At the peak of his career, the Rev. Julius Cheeks was the definitive hard gospel singer, famed for a gritty, powerful baritone which influenced not only the next generation of gospel performers but also secular stars including James Brown and Wilson Pickett. Born into abject poverty on August 7, 1929 in Spartanburg, South Carolina, as a child Cheeks was enamored of the recordings of the Dixie Hummingbirds, the Soul Stirrers and others; he began singing in the second grade, quitting school that same year to pick cotton. Later joining a local gospel group dubbed the Baronets, in 1946 he was spotted by the Rev. B.L. Parks, a former Dixie Hummingbird in the process of forming a new group called the Nightingales; upon Cheeks' arrival, he became infamous across the gospel circuit for playing the clown, while each night pushing his voice to its breaking point.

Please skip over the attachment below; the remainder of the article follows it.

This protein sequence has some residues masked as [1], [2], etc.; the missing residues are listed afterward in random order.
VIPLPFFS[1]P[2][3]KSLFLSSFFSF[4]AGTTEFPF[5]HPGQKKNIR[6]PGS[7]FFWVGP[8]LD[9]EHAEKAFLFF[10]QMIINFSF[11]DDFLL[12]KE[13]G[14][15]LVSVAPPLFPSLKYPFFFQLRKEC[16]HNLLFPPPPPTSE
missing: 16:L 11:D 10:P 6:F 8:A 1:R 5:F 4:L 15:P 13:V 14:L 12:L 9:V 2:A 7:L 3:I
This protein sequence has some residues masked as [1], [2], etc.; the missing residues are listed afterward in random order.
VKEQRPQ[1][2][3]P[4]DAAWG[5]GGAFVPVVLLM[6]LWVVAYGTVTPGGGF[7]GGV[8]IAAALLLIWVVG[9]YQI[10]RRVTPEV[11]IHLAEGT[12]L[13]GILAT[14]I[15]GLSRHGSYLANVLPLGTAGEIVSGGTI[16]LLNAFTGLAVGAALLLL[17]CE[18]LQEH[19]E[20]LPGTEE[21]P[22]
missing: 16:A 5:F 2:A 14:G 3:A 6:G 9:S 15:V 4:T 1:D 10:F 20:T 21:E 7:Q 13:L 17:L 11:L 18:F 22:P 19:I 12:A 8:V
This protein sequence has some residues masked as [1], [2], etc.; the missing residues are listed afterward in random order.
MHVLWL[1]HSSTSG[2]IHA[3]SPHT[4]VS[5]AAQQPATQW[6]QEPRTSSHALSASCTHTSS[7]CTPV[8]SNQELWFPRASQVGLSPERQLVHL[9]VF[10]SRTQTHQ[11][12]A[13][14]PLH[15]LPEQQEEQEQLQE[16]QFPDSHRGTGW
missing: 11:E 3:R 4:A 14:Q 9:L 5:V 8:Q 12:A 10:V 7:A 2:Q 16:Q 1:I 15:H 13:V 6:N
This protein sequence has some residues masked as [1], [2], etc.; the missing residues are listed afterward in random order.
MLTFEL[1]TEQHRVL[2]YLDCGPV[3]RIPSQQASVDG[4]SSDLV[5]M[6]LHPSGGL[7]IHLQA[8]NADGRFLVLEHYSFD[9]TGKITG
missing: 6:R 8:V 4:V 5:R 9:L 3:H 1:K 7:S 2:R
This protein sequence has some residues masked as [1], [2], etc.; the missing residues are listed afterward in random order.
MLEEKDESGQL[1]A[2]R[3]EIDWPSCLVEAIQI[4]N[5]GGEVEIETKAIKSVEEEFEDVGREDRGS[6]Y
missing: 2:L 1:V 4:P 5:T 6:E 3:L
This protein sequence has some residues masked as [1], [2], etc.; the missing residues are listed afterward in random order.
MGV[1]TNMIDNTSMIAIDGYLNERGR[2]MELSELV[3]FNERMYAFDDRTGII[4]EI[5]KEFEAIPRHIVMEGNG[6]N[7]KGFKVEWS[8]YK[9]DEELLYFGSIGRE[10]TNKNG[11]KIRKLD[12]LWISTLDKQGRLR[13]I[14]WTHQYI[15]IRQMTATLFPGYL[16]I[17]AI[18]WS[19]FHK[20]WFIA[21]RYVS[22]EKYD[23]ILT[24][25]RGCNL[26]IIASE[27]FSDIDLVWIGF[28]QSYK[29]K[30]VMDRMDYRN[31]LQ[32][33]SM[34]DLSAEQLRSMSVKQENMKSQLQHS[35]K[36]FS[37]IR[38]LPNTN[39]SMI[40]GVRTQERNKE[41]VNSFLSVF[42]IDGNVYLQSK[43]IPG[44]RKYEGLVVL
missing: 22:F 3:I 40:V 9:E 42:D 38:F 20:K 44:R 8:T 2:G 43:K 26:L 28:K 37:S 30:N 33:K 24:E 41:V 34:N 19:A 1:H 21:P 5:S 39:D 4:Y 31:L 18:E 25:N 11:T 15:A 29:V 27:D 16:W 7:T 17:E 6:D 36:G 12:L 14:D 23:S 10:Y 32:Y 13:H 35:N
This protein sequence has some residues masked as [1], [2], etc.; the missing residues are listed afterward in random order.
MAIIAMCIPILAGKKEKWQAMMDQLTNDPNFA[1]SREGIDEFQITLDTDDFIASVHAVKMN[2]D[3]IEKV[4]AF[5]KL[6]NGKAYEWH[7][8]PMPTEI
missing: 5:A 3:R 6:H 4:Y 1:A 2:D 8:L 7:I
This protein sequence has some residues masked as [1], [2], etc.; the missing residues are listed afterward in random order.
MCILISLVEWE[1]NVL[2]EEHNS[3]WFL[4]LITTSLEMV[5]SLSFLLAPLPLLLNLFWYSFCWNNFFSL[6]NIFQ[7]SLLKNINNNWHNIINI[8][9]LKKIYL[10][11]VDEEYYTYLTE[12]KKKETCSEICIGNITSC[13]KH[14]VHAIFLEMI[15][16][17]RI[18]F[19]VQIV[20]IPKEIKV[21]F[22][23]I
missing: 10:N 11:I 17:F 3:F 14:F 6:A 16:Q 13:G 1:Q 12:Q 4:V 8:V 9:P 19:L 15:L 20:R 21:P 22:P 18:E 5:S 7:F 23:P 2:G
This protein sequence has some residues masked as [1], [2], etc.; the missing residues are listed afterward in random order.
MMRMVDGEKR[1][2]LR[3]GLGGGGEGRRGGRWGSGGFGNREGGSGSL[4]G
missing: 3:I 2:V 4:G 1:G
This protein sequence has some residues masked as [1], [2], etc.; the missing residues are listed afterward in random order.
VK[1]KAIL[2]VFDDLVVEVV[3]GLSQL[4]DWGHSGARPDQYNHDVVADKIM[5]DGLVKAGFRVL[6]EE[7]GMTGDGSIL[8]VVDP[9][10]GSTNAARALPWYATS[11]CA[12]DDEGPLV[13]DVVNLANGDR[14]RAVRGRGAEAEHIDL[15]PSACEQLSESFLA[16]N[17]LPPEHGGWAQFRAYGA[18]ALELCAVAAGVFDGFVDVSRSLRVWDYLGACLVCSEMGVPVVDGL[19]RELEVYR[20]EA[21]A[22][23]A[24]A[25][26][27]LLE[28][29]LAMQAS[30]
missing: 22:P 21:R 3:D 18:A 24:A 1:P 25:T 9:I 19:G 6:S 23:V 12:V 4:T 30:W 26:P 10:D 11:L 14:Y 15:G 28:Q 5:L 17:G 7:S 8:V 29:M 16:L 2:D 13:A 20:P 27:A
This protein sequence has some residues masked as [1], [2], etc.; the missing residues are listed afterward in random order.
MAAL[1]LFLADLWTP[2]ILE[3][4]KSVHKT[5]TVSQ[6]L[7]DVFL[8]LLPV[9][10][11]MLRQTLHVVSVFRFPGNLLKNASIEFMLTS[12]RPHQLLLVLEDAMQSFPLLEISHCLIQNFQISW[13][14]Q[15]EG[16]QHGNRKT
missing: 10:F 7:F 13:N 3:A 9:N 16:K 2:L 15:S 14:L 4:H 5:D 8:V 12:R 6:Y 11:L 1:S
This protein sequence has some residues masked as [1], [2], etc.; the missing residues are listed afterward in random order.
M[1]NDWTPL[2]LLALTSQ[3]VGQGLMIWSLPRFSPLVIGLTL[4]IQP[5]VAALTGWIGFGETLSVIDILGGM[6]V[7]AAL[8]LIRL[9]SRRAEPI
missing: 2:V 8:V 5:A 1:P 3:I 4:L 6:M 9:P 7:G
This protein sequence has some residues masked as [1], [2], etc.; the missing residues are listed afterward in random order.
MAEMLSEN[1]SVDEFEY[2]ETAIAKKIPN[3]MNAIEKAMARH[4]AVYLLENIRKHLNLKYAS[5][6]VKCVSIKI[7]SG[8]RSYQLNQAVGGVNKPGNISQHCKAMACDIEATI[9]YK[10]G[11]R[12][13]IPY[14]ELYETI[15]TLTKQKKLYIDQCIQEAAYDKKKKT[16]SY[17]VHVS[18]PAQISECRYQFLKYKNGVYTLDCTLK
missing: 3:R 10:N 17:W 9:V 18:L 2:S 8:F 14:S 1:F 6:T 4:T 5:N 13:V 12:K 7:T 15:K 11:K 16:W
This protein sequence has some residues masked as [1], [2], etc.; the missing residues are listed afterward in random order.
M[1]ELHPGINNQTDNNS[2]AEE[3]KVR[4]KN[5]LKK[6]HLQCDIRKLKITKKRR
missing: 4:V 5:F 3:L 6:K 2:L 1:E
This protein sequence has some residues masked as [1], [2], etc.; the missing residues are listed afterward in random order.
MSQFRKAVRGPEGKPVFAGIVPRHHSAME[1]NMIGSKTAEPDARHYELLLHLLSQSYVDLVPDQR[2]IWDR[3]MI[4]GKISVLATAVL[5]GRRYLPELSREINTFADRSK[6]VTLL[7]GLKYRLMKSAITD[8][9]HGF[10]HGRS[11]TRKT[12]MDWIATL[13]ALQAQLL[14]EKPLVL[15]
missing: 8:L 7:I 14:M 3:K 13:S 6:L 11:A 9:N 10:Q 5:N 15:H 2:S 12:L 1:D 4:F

The Nightingales enjoyed considerable success on the road, but they made virtually no money; to make ends meet Cheeks briefly joined the Soul Stirrers, rejoining the Nightingales during the early 1950s. Upon signing to Peacock, the group rattled off a string of hits, among them "Somewhere to Lay My Head" and "The Last Mile of the Way"; they were in fact so popular, and so often the subject of acclaim, that they eventually rechristened themselves the Sensational Nightingales. In 1954, Cheeks offically became a preacher, but he remained a performer, emerging as a gifted writer and arranger as well; a temperamental man, he left the group on numerous occasions, finally quitting for good in 1960 and going into semi-retirement. He soon returned to action with a new group, the Sensational Knights. Cheeks died in Miami on January 27, 1981.